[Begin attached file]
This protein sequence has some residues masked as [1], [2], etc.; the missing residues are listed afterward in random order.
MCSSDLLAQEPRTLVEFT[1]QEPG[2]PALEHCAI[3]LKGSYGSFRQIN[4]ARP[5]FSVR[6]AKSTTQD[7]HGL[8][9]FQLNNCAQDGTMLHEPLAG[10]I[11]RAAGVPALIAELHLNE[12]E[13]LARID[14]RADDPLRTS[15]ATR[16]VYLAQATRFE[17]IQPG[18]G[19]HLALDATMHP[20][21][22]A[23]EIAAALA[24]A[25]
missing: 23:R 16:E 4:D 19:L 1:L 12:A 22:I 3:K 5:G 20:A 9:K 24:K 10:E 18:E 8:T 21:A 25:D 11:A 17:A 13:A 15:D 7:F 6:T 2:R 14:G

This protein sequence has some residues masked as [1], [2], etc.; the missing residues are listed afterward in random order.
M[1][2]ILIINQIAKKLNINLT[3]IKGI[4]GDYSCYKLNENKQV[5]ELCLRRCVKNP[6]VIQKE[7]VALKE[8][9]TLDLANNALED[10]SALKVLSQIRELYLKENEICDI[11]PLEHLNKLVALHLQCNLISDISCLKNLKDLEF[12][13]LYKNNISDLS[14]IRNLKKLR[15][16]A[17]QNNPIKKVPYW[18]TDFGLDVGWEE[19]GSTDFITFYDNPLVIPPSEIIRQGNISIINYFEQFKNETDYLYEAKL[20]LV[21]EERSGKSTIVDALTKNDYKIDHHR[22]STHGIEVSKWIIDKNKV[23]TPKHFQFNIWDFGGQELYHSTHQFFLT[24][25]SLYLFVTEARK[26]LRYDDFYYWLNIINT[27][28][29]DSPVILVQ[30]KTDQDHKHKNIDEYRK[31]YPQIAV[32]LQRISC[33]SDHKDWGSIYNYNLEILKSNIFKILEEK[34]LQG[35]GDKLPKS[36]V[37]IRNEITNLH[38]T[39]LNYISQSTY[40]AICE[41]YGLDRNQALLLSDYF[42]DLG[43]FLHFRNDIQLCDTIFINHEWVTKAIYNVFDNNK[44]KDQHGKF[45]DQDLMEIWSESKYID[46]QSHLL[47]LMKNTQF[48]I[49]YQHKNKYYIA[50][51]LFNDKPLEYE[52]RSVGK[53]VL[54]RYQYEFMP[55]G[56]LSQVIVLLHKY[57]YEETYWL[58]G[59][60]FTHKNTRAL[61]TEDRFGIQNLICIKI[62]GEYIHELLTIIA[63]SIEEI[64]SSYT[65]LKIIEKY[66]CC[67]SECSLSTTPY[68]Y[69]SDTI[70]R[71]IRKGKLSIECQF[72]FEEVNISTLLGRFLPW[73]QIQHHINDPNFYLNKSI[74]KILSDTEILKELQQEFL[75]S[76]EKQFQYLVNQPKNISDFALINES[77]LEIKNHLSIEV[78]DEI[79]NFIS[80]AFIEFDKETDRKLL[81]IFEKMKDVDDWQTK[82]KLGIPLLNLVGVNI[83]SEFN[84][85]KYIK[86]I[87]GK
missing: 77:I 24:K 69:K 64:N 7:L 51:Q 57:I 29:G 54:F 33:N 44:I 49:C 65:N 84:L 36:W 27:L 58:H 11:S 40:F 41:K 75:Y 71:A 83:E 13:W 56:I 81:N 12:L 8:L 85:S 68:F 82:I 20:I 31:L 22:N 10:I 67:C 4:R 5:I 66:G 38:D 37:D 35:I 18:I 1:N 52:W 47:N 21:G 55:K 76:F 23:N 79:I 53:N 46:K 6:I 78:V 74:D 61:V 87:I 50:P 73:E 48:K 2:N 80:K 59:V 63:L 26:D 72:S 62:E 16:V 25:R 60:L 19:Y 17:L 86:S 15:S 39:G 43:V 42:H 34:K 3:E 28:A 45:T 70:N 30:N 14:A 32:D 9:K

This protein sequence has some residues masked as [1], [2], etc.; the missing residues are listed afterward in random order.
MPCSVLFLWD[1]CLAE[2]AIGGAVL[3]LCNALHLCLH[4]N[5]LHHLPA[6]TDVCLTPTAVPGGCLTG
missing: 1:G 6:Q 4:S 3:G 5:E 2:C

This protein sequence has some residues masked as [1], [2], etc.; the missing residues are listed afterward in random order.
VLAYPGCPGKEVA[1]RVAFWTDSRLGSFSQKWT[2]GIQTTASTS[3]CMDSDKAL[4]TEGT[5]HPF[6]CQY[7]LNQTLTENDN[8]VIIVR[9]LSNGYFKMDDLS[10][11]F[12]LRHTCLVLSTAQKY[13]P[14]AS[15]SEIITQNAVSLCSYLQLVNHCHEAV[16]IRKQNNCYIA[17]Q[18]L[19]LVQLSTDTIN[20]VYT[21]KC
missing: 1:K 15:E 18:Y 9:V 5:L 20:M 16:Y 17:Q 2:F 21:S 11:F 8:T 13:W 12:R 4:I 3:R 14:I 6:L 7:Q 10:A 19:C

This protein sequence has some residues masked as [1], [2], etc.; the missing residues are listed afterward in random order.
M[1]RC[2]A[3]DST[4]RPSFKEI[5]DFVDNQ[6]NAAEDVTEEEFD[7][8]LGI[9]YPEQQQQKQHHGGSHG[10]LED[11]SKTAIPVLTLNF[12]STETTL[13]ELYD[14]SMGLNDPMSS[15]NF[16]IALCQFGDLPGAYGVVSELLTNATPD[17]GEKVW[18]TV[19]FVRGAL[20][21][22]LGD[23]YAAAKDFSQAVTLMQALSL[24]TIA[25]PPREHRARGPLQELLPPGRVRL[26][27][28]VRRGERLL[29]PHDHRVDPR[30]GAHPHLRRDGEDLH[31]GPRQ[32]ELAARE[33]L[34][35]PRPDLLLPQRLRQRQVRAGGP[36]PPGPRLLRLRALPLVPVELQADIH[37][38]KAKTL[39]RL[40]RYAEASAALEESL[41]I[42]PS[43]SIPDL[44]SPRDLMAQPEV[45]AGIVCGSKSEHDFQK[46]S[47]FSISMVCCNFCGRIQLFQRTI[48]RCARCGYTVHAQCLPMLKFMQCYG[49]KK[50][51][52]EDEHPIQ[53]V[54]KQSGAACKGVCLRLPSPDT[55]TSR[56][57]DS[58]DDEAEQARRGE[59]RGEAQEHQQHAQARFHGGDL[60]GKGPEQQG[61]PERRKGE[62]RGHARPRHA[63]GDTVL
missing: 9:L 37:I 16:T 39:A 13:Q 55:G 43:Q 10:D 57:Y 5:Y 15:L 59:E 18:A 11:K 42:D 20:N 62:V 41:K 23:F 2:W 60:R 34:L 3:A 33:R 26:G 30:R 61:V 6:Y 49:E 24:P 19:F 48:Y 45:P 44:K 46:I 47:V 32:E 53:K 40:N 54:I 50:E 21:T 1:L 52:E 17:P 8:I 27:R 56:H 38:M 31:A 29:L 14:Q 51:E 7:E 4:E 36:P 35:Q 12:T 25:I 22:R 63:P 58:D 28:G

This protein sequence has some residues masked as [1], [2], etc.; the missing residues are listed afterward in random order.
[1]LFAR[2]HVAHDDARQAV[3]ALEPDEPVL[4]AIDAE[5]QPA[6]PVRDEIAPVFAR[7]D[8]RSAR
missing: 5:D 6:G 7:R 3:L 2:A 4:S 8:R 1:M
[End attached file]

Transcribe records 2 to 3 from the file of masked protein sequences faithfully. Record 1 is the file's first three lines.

This protein sequence has some residues masked as [1], [2], etc.; the missing residues are listed afterward in random order.
M[1][2]ILIINQIAKKLNINLT[3]IKGI[4]GDYSCYKLNENKQV[5]ELCLRRCVKNP[6]VIQKE[7]VALKE[8][9]TLDLANNALED[10]SALKVLSQIRELYLKENEICDI[11]PLEHLNKLVALHLQCNLISDISCLKNLKDLEF[12][13]LYKNNISDLS[14]IRNLKKLR[15][16]A[17]QNNPIKKVPYW[18]TDFGLDVGWEE[19]GSTDFITFYDNPLVIPPSEIIRQGNISIINYFEQFKNETDYLYEAKL[20]LV[21]EERSGKSTIVDALTKNDYKIDHHR[22]STHGIEVSKWIIDKNKV[23]TPKHFQFNIWDFGGQELYHSTHQFFLT[24][25]SLYLFVTEARK[26]LRYDDFYYWLNIINT[27][28][29]DSPVILVQ[30]KTDQDHKHKNIDEYRK[31]YPQIAV[32]LQRISC[33]SDHKDWGSIYNYNLEILKSNIFKILEEK[34]LQG[35]GDKLPKS[36]V[37]IRNEITNLH[38]T[39]LNYISQSTY[40]AICE[41]YGLDRNQALLLSDYF[42]DLG[43]FLHFRNDIQLCDTIFINHEWVTKAIYNVFDNNK[44]KDQHGKF[45]DQDLMEIWSESKYID[46]QSHLL[47]LMKNTQF[48]I[49]YQHKNKYYIA[50][51]LFNDKPLEYE[52]RSVGK[53]VL[54]RYQYEFMP[55]G[56]LSQVIVLLHKY[57]YEETYWL[58]G[59][60]FTHKNTRAL[61]TEDRFGIQNLICIKI[62]GEYIHELLTIIA[63]SIEEI[64]SSYT[65]LKIIEKY[66]CC[67]SECSLSTTPY[68]Y[69]SDTI[70]R[71]IRKGKLSIECQF[72]FEEVNISTLLGRFLPW[73]QIQHHINDPNFYLNKSI[74]KILSDTEILKELQQEFL[75]S[76]EKQFQYLVNQPKNISDFALINES[77]LEIKNHLSIEV[78]DEI[79]NFIS[80]AFIEFDKETDRKLL[81]IFEKMKDVDDWQTK[82]KLGIPLLNLVGVNI[83]SEFN[84][85]KYIK[86]I[87]GK
missing: 77:I 24:K 69:K 64:N 7:L 51:Q 57:I 29:G 54:F 33:N 44:I 49:C 65:N 84:L 36:W 27:L 58:H 11:S 40:F 41:K 75:Y 71:A 83:E 13:W 56:I 81:N 12:L 8:L 85:S 68:F 82:I 20:I 31:L 22:N 10:I 67:C 4:R 5:I 66:G 38:D 37:D 35:I 18:I 1:N 52:W 47:N 21:G 55:K 76:F 23:N 79:I 53:N 46:K 6:I 78:V 74:D 61:V 87:I 50:P 73:E 48:K 2:N 80:K 59:V 63:L 26:D 72:S 62:E 16:V 25:R 60:L 19:Y 17:L 86:S 15:S 39:G 43:V 42:H 34:K 3:E 28:A 45:T 70:N 30:N 14:A 32:D 9:K

This protein sequence has some residues masked as [1], [2], etc.; the missing residues are listed afterward in random order.
MPCSVLFLWD[1]CLAE[2]AIGGAVL[3]LCNALHLCLH[4]N[5]LHHLPA[6]TDVCLTPTAVPGGCLTG
missing: 1:G 6:Q 4:S 3:G 5:E 2:C